■ Glucagon-like peptide-1 (GLP-1) influences glucose- dependent insulin secretion, insulin gene expression, and pancreatic islet cell formation. GLP-1 acts on neuronal proliferation and differentiation to produce neurite outgrowth

■ Women who receive hormone replacement therapy (HRT) at the time of menopause, and continue the regimen for 10 years, have a three-fold lower risk of developing Alzheimer’s disease

three-times lower risk of developing AD46 . A plethora of

in vitro and in vivo studies have supported the neuroprotective role of oestrogens and their impact on the neurotransmitter systems implicated in cognition. Recent HRT trials in non-demented post-menopausal women suggest a temporary positive effect, and meta-analyses converge to suggest a possible protective effect in relation to AD (reducing risk to 44%)47

. However,

data from the only large randomised controlled trial published to date, the WomenÕs Health Initiative Memory Study48

, did not confirm these observations and have

even suggested an increase in dementia risk for women using HRT. Apart from methodological differences, a key short-coming of this trial was perhaps the focus on late-onset hormonal changes. Further studies are thus required to clarify the role of hormonal risk factors, or protective factors, for cognitive dysfunction and dementia49

. HRT should begin as soon as symptoms of menopause

manifest, and before the onset of disease. The relationship between HRT and AD can be compared with that of HRT and osteoporosis. In both cases, HRT has a role in primary prevention45


Erythropoietin and neurodegenerative disease Chronic treatment with asialo-erythropoietin (ASIALO-EPO) or carbamylated erythropoietin (CEPO) can improve motor behaviour, reduce motoneuron loss and astrocyte and microglia activation in animal models and without effects in the blood50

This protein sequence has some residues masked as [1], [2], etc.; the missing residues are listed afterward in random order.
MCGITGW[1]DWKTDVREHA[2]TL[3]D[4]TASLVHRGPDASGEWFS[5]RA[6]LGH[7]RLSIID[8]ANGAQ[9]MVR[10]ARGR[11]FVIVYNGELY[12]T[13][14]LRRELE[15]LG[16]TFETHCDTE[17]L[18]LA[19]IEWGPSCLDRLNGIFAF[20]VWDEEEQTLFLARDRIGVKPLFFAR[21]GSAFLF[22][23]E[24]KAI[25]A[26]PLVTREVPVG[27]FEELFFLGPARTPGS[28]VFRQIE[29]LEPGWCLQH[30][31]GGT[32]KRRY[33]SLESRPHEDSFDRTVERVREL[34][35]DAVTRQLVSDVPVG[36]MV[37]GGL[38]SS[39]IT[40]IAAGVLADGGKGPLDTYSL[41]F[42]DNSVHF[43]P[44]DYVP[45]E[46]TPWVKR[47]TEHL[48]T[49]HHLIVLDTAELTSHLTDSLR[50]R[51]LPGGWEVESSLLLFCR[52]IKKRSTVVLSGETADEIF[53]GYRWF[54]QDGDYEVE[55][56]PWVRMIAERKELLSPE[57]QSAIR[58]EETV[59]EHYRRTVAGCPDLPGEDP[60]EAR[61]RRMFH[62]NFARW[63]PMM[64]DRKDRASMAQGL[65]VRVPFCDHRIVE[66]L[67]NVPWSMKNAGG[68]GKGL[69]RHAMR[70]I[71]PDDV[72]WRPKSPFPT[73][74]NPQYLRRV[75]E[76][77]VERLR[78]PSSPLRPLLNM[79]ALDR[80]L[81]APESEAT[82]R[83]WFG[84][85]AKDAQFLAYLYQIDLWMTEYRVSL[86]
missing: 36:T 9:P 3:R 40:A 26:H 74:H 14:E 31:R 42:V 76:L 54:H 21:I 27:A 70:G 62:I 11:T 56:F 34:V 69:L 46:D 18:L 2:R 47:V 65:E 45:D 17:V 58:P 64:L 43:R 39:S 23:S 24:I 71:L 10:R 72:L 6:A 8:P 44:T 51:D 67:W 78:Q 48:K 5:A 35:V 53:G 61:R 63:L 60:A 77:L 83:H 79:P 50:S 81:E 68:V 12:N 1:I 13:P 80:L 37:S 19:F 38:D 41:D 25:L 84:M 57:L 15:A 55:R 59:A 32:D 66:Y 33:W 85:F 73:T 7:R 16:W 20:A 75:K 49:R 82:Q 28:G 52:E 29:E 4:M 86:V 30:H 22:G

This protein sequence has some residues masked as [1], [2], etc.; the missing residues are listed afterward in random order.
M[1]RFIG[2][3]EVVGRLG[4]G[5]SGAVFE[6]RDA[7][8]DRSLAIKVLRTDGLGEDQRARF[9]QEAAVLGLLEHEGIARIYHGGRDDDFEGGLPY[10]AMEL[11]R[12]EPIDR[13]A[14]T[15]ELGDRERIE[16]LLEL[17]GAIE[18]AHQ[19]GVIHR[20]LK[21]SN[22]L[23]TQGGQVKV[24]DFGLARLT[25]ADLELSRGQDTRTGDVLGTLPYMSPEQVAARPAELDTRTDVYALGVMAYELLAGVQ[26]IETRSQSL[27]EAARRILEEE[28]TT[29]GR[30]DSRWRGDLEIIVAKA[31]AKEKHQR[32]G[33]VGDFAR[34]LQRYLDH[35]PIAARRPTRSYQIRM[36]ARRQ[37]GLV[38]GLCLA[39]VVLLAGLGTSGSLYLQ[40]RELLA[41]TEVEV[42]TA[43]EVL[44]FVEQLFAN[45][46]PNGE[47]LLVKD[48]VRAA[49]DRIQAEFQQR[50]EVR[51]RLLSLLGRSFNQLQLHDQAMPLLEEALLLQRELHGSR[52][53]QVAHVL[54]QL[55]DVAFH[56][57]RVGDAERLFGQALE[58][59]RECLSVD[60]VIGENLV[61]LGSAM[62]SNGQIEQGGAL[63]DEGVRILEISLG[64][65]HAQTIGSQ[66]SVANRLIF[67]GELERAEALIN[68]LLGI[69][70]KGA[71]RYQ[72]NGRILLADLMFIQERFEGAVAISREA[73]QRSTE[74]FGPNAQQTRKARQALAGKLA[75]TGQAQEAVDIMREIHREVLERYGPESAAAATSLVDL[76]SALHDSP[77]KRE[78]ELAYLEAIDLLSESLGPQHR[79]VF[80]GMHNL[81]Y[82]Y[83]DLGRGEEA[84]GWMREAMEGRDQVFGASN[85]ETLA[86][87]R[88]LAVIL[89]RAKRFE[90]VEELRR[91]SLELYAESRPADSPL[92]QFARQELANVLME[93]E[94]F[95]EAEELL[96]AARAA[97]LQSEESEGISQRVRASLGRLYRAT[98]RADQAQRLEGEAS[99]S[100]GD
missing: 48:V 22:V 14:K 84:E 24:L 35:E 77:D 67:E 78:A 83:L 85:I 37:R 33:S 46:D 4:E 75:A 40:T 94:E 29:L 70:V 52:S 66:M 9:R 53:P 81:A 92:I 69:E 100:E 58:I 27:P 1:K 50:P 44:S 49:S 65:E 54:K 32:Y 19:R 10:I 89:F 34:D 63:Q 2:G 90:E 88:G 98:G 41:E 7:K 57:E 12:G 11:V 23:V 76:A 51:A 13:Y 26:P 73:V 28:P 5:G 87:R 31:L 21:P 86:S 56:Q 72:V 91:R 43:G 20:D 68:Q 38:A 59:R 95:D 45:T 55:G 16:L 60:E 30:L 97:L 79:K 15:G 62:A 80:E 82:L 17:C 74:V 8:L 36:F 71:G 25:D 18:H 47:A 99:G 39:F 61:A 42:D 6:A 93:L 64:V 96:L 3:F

. CEPO and, to a lesser

extent, ASIALO-EPO, could exert neuroprotective effects in a model of chronic motor neuron degeneration and reduce inflammation in the anterior horn of the spinal cord without increasing hematocrit levels. The mechanism by which these compounds act is still not fully clarified, but study results indicate that these molecules could offer a potentially important therapeutic approach for amyotrophic lateral sclerosis (ALS), for example50

. Although the molecular mechanisms associated with

the therapeutic action of erythropoietin remain unclear, it is known that cerebral inflammation, excitotoxicity, and oxidative stress play an important role on the pathogenesis of secondary brain injury after TBI52


levels of NF-κB, proinflammatory cytokines and ICAM-1 are markedly increased in injured animals53

. Rats

receiving recombinant human erythropoietin (RhEpo) post-TBI showed a considerable decrease of NF-κB, IL-1β, TNT-α and ICAM-1 levels compared with control. Furthermore, administration of RhEpo also reduces brain oedema, bloodÐ brain barrier permeability and apoptotic cells in the injured brain52


SERMs and neurodegenerative diseases Selective oestrogen receptor modulators (SERMs) are used in the treatment of osteoporosis, breast cancer and

. CEPO and ASIALO-EPO are equally effective

at enhancing spatial learning and promoting neural plasticity after traumatic brain injury (TBI)51